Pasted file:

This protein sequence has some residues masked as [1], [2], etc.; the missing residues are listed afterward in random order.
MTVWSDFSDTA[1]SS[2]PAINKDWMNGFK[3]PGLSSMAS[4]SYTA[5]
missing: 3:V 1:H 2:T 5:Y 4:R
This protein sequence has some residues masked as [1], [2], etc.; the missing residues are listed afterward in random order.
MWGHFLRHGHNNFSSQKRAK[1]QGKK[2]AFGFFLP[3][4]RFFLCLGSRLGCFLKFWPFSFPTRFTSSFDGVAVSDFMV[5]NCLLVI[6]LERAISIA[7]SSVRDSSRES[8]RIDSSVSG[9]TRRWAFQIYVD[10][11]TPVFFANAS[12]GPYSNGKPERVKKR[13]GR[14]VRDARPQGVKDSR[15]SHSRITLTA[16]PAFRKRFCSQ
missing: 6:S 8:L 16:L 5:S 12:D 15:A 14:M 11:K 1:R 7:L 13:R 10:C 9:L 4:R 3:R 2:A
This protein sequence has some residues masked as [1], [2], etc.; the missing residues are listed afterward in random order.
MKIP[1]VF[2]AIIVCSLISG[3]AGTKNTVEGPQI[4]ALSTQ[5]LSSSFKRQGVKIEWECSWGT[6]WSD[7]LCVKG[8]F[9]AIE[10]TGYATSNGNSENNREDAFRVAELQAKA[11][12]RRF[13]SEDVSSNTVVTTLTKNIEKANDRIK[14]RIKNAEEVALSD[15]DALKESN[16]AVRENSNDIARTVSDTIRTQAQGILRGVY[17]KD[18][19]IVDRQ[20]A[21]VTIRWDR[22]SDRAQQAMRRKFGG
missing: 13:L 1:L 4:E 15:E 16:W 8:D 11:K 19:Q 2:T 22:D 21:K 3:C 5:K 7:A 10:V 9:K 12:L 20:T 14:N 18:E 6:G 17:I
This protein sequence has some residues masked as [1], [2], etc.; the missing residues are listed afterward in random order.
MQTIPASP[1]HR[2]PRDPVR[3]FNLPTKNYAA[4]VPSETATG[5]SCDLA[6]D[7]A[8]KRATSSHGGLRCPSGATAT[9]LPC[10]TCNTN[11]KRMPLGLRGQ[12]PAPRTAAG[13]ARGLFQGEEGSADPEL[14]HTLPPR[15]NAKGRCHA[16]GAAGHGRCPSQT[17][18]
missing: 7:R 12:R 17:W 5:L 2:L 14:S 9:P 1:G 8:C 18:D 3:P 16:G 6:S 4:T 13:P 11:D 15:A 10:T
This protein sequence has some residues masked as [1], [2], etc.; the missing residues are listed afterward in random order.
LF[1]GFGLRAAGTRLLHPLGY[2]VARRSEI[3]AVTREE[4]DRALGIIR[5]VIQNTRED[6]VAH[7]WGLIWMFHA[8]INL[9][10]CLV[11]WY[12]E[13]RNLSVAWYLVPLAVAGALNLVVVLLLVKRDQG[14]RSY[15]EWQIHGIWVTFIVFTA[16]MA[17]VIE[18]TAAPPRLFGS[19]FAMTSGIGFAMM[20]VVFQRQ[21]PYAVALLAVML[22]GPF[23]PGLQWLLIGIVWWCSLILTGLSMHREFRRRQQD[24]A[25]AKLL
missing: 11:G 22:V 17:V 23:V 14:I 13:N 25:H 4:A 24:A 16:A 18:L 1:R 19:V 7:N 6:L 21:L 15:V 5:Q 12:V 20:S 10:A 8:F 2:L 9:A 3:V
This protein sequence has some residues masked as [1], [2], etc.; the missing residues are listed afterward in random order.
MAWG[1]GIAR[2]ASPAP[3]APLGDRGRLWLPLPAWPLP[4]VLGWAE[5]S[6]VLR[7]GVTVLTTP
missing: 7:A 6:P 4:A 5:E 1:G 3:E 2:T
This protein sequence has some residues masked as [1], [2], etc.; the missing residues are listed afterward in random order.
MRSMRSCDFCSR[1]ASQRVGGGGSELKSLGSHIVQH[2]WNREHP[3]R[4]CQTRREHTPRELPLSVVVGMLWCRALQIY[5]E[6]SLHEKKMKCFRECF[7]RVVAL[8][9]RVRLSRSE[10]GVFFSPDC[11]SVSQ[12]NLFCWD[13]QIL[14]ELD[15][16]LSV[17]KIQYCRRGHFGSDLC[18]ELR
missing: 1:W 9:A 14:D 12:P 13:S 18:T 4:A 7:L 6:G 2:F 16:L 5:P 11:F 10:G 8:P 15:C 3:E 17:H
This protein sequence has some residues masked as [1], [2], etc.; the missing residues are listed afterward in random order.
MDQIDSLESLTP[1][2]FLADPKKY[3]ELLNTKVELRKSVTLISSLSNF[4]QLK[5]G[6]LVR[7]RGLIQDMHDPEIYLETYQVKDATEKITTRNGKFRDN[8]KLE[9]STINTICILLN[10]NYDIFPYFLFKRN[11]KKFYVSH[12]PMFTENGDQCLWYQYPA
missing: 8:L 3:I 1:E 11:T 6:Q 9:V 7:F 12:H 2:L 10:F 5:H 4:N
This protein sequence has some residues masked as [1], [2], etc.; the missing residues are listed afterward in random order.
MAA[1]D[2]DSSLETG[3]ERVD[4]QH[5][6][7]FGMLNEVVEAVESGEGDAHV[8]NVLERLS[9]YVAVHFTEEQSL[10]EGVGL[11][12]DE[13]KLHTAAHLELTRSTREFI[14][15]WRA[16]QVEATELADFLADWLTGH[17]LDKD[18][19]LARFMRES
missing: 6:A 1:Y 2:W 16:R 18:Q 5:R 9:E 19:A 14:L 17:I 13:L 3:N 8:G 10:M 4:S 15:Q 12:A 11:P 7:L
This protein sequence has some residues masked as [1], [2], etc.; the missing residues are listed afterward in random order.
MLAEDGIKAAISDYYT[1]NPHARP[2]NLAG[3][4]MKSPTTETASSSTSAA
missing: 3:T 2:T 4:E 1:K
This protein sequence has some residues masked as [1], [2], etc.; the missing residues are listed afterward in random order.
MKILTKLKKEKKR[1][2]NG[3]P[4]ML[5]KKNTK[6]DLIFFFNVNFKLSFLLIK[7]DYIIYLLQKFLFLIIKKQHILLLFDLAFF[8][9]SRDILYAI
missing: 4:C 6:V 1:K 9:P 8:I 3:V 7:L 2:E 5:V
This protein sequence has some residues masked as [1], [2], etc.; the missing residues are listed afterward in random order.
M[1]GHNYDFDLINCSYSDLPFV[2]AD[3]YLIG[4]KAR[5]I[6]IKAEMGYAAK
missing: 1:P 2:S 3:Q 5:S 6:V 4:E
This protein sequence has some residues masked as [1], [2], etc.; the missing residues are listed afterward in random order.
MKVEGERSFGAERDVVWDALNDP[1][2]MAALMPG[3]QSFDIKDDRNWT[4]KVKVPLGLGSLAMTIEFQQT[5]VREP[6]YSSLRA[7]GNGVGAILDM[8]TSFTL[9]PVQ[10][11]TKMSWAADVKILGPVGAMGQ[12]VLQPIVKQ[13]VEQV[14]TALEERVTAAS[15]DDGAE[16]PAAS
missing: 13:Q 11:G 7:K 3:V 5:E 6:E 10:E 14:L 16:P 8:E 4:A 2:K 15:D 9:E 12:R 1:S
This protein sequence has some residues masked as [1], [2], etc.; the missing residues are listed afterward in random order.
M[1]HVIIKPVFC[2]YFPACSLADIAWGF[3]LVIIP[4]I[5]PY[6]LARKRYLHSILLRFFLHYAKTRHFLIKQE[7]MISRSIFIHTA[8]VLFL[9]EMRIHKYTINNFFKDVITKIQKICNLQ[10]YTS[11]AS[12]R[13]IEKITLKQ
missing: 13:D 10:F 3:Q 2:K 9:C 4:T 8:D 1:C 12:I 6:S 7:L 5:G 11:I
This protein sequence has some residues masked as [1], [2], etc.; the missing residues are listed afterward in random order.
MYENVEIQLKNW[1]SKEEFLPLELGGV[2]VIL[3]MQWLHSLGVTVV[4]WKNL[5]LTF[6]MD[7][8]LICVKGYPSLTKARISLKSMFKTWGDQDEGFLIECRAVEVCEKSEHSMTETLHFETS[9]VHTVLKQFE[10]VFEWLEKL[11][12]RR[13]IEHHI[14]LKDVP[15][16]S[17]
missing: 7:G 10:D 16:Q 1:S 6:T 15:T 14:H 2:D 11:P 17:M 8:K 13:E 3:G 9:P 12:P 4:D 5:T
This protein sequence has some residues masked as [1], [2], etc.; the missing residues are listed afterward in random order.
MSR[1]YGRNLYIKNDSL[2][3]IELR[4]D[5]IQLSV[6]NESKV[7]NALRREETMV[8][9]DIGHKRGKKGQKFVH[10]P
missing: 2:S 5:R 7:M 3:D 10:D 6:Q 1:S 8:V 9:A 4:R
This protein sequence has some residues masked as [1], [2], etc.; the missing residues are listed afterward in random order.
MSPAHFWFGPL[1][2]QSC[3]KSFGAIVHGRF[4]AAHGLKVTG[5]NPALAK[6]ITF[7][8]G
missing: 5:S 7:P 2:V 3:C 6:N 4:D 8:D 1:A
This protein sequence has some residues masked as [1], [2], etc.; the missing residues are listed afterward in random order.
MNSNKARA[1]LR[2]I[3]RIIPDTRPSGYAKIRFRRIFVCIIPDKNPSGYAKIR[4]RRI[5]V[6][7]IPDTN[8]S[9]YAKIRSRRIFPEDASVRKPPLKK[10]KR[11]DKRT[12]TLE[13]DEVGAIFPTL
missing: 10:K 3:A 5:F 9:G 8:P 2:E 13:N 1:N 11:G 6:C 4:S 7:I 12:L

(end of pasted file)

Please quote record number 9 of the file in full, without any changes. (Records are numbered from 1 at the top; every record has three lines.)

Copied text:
This protein sequence has some residues masked as [1], [2], etc.; the missing residues are listed afterward in random order.
MAA[1]D[2]DSSLETG[3]ERVD[4]QH[5][6][7]FGMLNEVVEAVESGEGDAHV[8]NVLERLS[9]YVAVHFTEEQSL[10]EGVGL[11][12]DE[13]KLHTAAHLELTRSTREFI[14][15]WRA[16]QVEATELADFLADWLTGH[17]LDKD[18][19]LARFMRES
missing: 6:A 1:Y 2:W 16:R 18:Q 5:R 9:E 19:A 14:L 17:I 13:L 3:N 8:G 10:M 4:S 15:Q 12:A 11:P 7:L